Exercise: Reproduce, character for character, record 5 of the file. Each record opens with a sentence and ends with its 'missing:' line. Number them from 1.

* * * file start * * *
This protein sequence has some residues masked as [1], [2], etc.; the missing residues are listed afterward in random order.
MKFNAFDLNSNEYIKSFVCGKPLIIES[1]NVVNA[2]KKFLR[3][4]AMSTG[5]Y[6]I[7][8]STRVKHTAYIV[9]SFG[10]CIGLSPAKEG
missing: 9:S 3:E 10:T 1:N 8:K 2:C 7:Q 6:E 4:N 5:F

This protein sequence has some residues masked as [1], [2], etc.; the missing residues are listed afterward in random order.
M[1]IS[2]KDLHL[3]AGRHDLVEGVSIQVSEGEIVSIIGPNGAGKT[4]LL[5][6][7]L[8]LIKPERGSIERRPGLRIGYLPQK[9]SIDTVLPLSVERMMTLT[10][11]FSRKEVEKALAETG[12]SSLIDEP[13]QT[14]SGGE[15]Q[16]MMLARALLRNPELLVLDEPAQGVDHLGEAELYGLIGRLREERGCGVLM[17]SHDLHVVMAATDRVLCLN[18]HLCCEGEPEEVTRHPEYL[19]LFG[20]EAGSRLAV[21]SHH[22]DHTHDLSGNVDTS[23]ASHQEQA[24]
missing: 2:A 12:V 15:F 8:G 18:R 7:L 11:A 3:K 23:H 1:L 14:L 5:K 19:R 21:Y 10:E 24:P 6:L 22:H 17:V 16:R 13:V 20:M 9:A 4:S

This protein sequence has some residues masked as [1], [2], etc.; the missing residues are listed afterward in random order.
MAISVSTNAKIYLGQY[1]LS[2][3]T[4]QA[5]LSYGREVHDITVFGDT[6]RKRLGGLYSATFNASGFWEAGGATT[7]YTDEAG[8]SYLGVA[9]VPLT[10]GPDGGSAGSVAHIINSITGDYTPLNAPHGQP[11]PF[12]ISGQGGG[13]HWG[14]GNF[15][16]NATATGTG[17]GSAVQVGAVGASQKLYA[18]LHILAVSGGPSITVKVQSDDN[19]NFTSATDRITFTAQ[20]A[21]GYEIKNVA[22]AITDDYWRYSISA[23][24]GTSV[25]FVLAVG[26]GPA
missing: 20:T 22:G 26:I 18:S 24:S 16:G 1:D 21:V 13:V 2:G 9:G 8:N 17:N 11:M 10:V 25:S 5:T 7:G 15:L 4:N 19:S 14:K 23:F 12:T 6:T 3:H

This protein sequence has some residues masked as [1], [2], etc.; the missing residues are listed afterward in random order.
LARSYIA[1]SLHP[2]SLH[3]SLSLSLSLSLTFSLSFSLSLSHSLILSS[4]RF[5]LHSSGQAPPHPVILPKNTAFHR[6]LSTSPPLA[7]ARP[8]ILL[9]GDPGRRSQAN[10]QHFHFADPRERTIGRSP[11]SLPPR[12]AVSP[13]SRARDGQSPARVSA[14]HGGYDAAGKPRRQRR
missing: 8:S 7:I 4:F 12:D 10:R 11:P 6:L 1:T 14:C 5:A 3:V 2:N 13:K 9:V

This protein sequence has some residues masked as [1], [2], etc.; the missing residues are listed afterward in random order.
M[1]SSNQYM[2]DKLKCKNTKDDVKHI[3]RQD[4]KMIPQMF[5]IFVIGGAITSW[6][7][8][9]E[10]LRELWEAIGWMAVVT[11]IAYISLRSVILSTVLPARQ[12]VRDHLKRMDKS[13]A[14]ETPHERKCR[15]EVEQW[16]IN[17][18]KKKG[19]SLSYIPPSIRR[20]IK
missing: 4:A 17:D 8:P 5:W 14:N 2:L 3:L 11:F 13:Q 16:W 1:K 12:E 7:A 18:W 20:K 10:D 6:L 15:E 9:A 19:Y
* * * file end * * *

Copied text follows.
This protein sequence has some residues masked as [1], [2], etc.; the missing residues are listed afterward in random order.
M[1]SSNQYM[2]DKLKCKNTKDDVKHI[3]RQD[4]KMIPQMF[5]IFVIGGAITSW[6][7][8][9]E[10]LRELWEAIGWMAVVT[11]IAYISLRSVILSTVLPARQ[12]VRDHLKRMDKS[13]A[14]ETPHERKCR[15]EVEQW[16]IN[17][18]KKKG[19]SLSYIPPSIRR[20]IK
missing: 4:A 17:D 8:P 5:W 14:N 2:L 3:L 11:F 13:Q 16:W 1:K 12:E 7:A 18:W 20:K 10:D 6:L 15:E 9:A 19:Y